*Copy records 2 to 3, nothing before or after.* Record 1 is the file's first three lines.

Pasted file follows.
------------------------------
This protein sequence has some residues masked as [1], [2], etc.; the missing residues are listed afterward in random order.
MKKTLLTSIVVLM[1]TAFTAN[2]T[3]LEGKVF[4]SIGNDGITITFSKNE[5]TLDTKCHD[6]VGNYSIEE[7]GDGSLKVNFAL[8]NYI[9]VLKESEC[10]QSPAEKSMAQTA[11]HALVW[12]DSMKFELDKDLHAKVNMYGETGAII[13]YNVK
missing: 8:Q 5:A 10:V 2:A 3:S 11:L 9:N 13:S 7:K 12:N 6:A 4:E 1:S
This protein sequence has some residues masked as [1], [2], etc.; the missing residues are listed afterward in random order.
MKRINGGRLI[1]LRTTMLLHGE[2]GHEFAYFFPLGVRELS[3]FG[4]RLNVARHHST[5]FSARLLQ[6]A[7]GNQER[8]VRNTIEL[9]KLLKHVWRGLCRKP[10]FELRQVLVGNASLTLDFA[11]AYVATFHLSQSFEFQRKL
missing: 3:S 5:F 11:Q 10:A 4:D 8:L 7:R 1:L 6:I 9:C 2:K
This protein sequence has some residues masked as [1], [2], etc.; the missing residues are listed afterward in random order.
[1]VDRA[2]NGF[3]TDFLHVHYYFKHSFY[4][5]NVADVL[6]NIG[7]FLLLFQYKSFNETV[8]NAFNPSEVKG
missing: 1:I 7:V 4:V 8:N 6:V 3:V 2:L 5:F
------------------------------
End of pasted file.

This protein sequence has some residues masked as [1], [2], etc.; the missing residues are listed afterward in random order.
MKRINGGRLI[1]LRTTMLLHGE[2]GHEFAYFFPLGVRELS[3]FG[4]RLNVARHHST[5]FSARLLQ[6]A[7]GNQER[8]VRNTIEL[9]KLLKHVWRGLCRKP[10]FELRQVLVGNASLTLDFA[11]AYVATFHLSQSFEFQRKL
missing: 3:S 5:F 11:Q 10:A 4:D 8:L 7:R 1:L 6:I 9:C 2:K
This protein sequence has some residues masked as [1], [2], etc.; the missing residues are listed afterward in random order.
[1]VDRA[2]NGF[3]TDFLHVHYYFKHSFY[4][5]NVADVL[6]NIG[7]FLLLFQYKSFNETV[8]NAFNPSEVKG
missing: 1:I 7:V 4:V 8:N 6:V 3:V 2:L 5:F